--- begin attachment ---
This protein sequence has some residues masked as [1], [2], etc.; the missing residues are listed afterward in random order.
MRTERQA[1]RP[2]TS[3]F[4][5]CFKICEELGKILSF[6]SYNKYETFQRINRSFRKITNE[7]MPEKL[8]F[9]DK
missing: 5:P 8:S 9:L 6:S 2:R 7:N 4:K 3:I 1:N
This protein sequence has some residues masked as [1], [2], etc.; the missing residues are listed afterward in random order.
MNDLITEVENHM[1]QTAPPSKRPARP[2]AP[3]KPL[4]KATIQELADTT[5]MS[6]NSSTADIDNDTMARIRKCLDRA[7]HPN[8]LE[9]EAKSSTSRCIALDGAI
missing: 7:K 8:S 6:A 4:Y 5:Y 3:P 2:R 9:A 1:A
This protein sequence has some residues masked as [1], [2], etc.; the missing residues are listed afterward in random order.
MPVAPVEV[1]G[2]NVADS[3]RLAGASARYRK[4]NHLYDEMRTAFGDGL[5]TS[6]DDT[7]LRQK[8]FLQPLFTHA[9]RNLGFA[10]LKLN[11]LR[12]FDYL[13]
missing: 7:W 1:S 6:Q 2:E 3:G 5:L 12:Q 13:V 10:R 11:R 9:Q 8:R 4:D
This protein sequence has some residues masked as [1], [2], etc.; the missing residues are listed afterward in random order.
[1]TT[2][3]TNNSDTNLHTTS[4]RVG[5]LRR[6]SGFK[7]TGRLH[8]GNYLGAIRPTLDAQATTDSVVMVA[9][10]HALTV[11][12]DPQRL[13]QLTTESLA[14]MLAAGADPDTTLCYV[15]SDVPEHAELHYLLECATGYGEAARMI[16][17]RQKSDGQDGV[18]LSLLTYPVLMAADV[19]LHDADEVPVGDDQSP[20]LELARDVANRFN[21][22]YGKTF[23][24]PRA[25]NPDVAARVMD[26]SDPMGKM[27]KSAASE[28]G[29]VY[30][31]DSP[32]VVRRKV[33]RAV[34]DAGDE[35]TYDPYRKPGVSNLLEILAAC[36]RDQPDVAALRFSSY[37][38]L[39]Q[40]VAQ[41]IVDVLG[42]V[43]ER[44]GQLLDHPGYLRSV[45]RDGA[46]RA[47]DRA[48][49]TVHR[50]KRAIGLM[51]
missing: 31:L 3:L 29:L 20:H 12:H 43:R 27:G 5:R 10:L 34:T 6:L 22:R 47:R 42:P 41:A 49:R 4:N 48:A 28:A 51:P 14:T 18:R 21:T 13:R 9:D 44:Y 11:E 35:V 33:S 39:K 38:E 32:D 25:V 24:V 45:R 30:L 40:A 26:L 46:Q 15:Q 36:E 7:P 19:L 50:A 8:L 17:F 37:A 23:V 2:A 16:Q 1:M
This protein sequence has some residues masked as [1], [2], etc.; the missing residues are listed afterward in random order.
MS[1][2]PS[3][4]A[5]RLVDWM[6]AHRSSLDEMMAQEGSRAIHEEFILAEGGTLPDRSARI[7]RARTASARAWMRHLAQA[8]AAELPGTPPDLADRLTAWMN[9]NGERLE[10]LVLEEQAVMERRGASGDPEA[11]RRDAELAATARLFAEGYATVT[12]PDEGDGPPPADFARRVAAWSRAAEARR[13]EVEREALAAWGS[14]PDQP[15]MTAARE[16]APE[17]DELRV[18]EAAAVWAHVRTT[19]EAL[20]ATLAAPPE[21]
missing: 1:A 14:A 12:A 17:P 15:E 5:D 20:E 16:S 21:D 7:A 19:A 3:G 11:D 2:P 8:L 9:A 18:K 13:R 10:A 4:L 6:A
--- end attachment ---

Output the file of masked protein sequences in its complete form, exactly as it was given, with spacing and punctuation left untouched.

This protein sequence has some residues masked as [1], [2], etc.; the missing residues are listed afterward in random order.
MRTERQA[1]RP[2]TS[3]F[4][5]CFKICEELGKILSF[6]SYNKYETFQRINRSFRKITNE[7]MPEKL[8]F[9]DK
missing: 5:P 8:S 9:L 6:S 2:R 7:N 4:K 3:I 1:N
This protein sequence has some residues masked as [1], [2], etc.; the missing residues are listed afterward in random order.
MNDLITEVENHM[1]QTAPPSKRPARP[2]AP[3]KPL[4]KATIQELADTT[5]MS[6]NSSTADIDNDTMARIRKCLDRA[7]HPN[8]LE[9]EAKSSTSRCIALDGAI
missing: 7:K 8:S 6:A 4:Y 5:Y 3:P 2:R 9:A 1:A
This protein sequence has some residues masked as [1], [2], etc.; the missing residues are listed afterward in random order.
MPVAPVEV[1]G[2]NVADS[3]RLAGASARYRK[4]NHLYDEMRTAFGDGL[5]TS[6]DDT[7]LRQK[8]FLQPLFTHA[9]RNLGFA[10]LKLN[11]LR[12]FDYL[13]
missing: 7:W 1:S 6:Q 2:E 3:G 5:L 12:Q 13:V 10:R 11:R 9:Q 8:R 4:D
This protein sequence has some residues masked as [1], [2], etc.; the missing residues are listed afterward in random order.
[1]TT[2][3]TNNSDTNLHTTS[4]RVG[5]LRR[6]SGFK[7]TGRLH[8]GNYLGAIRPTLDAQATTDSVVMVA[9][10]HALTV[11][12]DPQRL[13]QLTTESLA[14]MLAAGADPDTTLCYV[15]SDVPEHAELHYLLECATGYGEAARMI[16][17]RQKSDGQDGV[18]LSLLTYPVLMAADV[19]LHDADEVPVGDDQSP[20]LELARDVANRFN[21][22]YGKTF[23][24]PRA[25]NPDVAARVMD[26]SDPMGKM[27]KSAASE[28]G[29]VY[30][31]DSP[32]VVRRKV[33]RAV[34]DAGDE[35]TYDPYRKPGVSNLLEILAAC[36]RDQPDVAALRFSSY[37][38]L[39]Q[40]VAQ[41]IVDVLG[42]V[43]ER[44]GQLLDHPGYLRSV[45]RDGA[46]RA[47]DRA[48][49]TVHR[50]KRAIGLM[51]
missing: 31:L 3:L 29:L 20:H 12:H 43:R 27:G 5:R 10:L 34:T 6:L 22:R 47:R 42:P 41:A 49:R 4:N 48:A 28:A 51:P 14:T 18:R 21:T 13:R 9:D 44:Y 11:E 35:V 33:S 39:K 38:E 32:D 25:V 24:V 45:R 30:L 40:A 26:L 46:Q 15:Q 36:E 7:P 19:L 50:A 8:L 17:F 37:A 23:V 2:A 16:Q 1:M
This protein sequence has some residues masked as [1], [2], etc.; the missing residues are listed afterward in random order.
MS[1][2]PS[3][4]A[5]RLVDWM[6]AHRSSLDEMMAQEGSRAIHEEFILAEGGTLPDRSARI[7]RARTASARAWMRHLAQA[8]AAELPGTPPDLADRLTAWMN[9]NGERLE[10]LVLEEQAVMERRGASGDPEA[11]RRDAELAATARLFAEGYATVT[12]PDEGDGPPPADFARRVAAWSRAAEARR[13]EVEREALAAWGS[14]PDQP[15]MTAARE[16]APE[17]DELRV[18]EAAAVWAHVRTT[19]EAL[20]ATLAAPPE[21]
missing: 1:A 14:A 12:A 17:P 15:E 5:D 20:E 16:S 21:D 7:A 19:A 3:G 11:D 2:P 8:L 9:A 18:K 13:R 10:A 4:L 6:A